How do you decide what literature to cite when you write an article? Sociologists routinely complain that economists fail to cite the sociological work on the topics they write about. But sociologists themselves are typically citing too narrowly. Most view citations as a matter of nodding (or genuflecting) toward the “key” people or concepts with special attention to making sure to cite anybody who they think might end up reviewing the paper. In the process they focus on a few famous people (mostly White men), often those assigned in the courses taken in grad school, and/or articles published in the American Sociological Review or the American Journal of Sociology. We may also include people we know personally or have met at conferences.
These practices both tend to downplay the contributions of women and people of color and tend to exacerbate the prestige hierarchy in sociology. The #CiteBlackWomen campaign has been importantly pushing back against these practices, but even intentionally citing Black women runs into the problem that there are no race designations in citations so you have to know who is a Black woman to cite them, leading to citations of a few famous people, not a broader base of citations. Reviewers are notorious for “cite me” recommendations or the occasional suggestion of lines of research the writer has missed, but apart from that, a typical journal reviewer is not generally going to have an encyclopedic knowledge of all research in an area and it is not reasonable to expect reviewers to do their own literature searches as part of a review.
I’ve talked to students about their citation practices, and it appears that the most common approach involves sorting Google Scholar search results by number of times cited, and citing the most commonly-cited sources. This, of course, just exacerbates inequality.
So how can we get out of this box? I have been as bad as everyone else for most of my career, but I have recently been working hard to push back against the elitist bias, and want to share some of the strategies I have used to try to expand my citation networks. I urge others to share yours.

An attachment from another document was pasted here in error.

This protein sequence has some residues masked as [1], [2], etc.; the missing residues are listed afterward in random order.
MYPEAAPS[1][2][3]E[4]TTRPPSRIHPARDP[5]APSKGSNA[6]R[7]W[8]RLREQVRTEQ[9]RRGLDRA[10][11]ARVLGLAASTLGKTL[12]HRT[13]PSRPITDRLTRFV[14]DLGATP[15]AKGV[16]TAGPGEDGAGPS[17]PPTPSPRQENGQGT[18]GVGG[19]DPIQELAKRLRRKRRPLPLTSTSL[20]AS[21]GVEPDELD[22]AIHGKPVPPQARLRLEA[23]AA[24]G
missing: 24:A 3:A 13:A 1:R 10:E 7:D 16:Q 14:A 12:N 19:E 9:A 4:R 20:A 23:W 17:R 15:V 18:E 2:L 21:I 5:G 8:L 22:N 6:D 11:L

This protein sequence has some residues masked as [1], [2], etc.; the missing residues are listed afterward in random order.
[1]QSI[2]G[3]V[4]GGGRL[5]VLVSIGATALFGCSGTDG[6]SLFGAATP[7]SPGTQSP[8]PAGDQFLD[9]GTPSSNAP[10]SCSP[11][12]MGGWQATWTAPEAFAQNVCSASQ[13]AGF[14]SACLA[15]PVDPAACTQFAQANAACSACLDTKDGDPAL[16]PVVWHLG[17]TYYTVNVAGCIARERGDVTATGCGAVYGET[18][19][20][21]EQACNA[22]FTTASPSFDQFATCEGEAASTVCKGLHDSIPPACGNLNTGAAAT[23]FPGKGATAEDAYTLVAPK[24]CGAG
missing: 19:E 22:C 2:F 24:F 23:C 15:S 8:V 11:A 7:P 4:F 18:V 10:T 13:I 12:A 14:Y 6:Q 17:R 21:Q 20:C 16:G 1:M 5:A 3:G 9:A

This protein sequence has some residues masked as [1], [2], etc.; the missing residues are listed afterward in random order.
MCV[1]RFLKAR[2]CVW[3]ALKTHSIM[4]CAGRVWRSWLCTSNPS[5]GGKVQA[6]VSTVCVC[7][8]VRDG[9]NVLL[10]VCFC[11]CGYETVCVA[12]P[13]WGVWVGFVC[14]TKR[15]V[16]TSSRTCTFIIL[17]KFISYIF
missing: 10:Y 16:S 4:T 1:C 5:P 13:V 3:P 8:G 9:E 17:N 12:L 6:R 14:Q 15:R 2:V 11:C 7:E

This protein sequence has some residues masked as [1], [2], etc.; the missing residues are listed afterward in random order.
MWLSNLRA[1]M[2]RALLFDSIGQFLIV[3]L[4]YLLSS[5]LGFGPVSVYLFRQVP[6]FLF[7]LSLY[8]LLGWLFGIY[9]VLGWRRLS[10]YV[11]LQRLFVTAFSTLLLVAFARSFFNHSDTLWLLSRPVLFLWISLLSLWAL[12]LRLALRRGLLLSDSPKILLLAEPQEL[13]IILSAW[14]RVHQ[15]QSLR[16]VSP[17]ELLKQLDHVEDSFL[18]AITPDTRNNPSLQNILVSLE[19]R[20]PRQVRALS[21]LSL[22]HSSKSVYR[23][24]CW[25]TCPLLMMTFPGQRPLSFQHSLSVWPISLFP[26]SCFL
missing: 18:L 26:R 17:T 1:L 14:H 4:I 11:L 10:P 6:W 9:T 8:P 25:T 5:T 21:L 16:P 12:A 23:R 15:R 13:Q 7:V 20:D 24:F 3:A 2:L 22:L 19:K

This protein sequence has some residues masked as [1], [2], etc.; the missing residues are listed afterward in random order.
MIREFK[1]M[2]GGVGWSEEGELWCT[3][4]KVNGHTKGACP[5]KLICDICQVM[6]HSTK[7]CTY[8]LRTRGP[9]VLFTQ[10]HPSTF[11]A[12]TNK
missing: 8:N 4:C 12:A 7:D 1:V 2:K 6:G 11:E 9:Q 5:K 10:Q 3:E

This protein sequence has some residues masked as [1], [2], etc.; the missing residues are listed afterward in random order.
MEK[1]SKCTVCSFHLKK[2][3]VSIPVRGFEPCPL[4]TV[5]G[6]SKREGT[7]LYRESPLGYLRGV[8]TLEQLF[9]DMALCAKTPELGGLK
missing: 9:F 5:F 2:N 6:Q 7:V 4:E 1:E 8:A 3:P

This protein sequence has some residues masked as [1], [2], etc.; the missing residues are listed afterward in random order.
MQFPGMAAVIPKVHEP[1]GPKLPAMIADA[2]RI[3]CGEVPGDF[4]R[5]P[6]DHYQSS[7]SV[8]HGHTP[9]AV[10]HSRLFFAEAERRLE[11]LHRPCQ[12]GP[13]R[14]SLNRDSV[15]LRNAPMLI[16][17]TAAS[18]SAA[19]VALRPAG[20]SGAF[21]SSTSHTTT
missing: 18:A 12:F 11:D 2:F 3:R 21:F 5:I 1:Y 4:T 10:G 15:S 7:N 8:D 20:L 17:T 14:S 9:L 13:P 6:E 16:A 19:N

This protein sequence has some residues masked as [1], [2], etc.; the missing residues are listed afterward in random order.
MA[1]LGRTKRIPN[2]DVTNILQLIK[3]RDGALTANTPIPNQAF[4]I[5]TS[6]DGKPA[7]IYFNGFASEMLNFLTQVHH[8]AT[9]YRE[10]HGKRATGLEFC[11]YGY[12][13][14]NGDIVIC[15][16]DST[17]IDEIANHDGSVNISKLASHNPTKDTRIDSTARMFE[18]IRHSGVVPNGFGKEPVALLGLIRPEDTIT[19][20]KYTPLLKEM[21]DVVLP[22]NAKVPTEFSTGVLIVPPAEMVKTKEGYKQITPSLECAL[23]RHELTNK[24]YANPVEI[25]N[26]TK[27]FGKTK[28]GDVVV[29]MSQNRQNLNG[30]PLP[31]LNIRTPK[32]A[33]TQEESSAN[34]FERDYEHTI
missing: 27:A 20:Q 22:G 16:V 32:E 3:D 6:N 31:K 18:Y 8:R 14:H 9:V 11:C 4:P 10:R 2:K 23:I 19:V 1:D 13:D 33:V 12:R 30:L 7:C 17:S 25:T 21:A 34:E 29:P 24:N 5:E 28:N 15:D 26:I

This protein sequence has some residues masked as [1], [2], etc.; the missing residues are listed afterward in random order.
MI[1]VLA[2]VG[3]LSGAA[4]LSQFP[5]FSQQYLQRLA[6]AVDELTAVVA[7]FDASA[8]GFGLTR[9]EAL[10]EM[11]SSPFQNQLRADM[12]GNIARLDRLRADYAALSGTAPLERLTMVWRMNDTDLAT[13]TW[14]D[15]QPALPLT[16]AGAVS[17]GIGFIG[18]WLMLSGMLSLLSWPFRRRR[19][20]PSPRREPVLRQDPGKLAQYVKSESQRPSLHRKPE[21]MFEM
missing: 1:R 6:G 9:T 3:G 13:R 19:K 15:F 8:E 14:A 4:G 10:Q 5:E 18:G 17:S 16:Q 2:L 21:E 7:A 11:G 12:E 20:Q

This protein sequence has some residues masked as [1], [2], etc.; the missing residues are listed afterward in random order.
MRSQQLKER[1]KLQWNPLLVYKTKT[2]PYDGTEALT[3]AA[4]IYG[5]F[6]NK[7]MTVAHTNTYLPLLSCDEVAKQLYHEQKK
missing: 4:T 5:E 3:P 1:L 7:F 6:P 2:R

Since this post has gotten long, let me begin with my three main take-away points. The rest is strategies for implementation.
- Look for and cite the most recent work on your empirical topic, paying special attention to work coming from people who are not already highly-cited, less-prestigious institutions, and less-prestigious journals. This requires a broad search strategy, about which more below.
- If your work takes off from some key theoretical or empirical papers, look for the recent work that cites those papers in Google Scholar or Web of Science, again paying special attention to works by those who are not already elites.
- Pay attention to work in progress including dissertations, conference papers, and publications in journals your library does not subscribe to. PDFs of many of these are available online through working paper repositories (SocArXiv, ResearchGate, Academic, SSRN, and many campus or personal web sites); good libraries subscribe to the dissertation database. You can also do an Internet search for the author and email them to ask for a copy of the work and to ask whether there is a published version or related papers. Most people are happy to cooperate when you make these requests.